Drywood termites’ swarms are smaller than Subterranean termites’ swarms. They usually consist of no more than one hundred swarmers. Because the swarm is significantly smaller, you might not notice a warning sign of a termite infestation from a Drywood termite swarm. You may see discarded wings left on window sills after a swarm. Drywood termites will swarm in the late summer or fall months.

When does the Dampwood termite swarm?

Dampwood termite swarms occur in the summer. Dampwood termites are less of a worry than most other wood-destroying insects as they do not damage homes and wooden structures very often.

Dampwood termite activity is different. They like damp wood, and moisture in the wood in a home is not high enough for these termites.

Dampwood termites still produce swarms and can be found in woodpiles or wooden surfaces. You may see discarded wings in cobwebs or on the ground. A pest control expert will be able to inspect a Dampwood termite infestation and give advice on ways to reduce moisture levels and a treatment plan.

Make an inspection of your home for a termite infestation

If you have seen termite swarms, it could be an indication of a colony nearby. You should make an inspection of your home and yard. If you have seen other signs of termite activity, you can either try to eradicate any termite infestations yourself or call a pest control company to eliminate termites.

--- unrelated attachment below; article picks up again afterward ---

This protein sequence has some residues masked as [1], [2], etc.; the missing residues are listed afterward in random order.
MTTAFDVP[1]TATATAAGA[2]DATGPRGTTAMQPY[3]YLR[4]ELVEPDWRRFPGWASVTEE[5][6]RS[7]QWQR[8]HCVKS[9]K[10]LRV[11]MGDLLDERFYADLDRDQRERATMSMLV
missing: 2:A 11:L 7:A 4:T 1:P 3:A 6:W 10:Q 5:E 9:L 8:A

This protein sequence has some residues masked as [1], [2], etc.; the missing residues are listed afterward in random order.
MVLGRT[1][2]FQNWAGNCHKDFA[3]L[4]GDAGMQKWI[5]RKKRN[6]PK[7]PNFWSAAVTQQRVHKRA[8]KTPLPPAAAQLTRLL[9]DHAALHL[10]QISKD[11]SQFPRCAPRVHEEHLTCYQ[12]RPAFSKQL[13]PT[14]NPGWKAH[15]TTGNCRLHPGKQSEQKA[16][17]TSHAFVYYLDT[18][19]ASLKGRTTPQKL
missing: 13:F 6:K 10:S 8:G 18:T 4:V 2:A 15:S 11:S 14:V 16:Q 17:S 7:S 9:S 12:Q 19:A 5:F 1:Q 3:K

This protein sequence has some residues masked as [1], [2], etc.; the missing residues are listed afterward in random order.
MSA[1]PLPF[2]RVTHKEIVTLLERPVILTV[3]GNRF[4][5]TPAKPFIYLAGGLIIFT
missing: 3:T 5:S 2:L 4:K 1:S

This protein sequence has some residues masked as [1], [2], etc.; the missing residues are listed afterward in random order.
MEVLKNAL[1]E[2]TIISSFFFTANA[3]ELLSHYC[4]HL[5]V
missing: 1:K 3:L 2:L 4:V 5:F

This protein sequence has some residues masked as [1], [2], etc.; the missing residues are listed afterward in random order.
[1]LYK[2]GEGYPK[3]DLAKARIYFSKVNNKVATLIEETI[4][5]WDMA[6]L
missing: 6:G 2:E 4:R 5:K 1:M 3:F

Other signs of an infestation of termites

Signs of an infestation can be seen outside of the swarming season. As we know, termites eat wood, leaving hollow sounds in the wood when they do. When you tap it, you might also notice crumbling wood and patterns in the wood.

You may see signs of peeling paint that looks like moisture damage. You could also see small holes in the drywall or drywall sagging. Tiles could be loose, and your floorboards could be extra noisy, warped, or blistered. They will leave pellets on floorboards that look like sawdust piles.

Signs of termites outside

Worker termites in a colony cause structural damage to property when they eat the wood. Look outside at your property; you may notice mud tubes that are pencil size in width resting against your house. Worker termites build these mud tubes to keep them moist when they access their food sources.

Prepare ahead of termite swarming by switching off the exterior lights, especially any near windows, and doors. Hopefully, the termite swarms will go elsewhere.

How can I prevent an infestation?

Ventilate rooms so they are not humid. Invest in a dehumidifier, if possible, to remove excess moisture.

If you build a structure with wood, ensure it is treated with an insecticide. Check with the store before purchasing. Painted wood is much more difficult for them to chew through, so consider painting the wood.

Do not use mulch close to your foundations. It will attract these pests. Try not to overwater the grass and plants near the house, as dampness can attract them. Unblock gutters and ensure drains are clear of debris so water can flow away. Look for any leaks and fix them.

Remove lumber, tree stumps, cardboard, and other cellulose-containing items from the yard that attract these wood-destroying pests.

And finally,

A termite swarm can mean an infestation in your home, yard, or nearby; check if they are flying ants or termites if you can. Inspection of your property for termite infestations regularly is a must.

In our article, we presented ‘Why do termites swarm outside? And discussed what to do if you notice a termite swarm. We hope you have found it helpful and informative.

Good luck!

Ronald has 25 years of pest control experience under his belt. He scrutinizes each control method, product and process to prevent infestations effectively.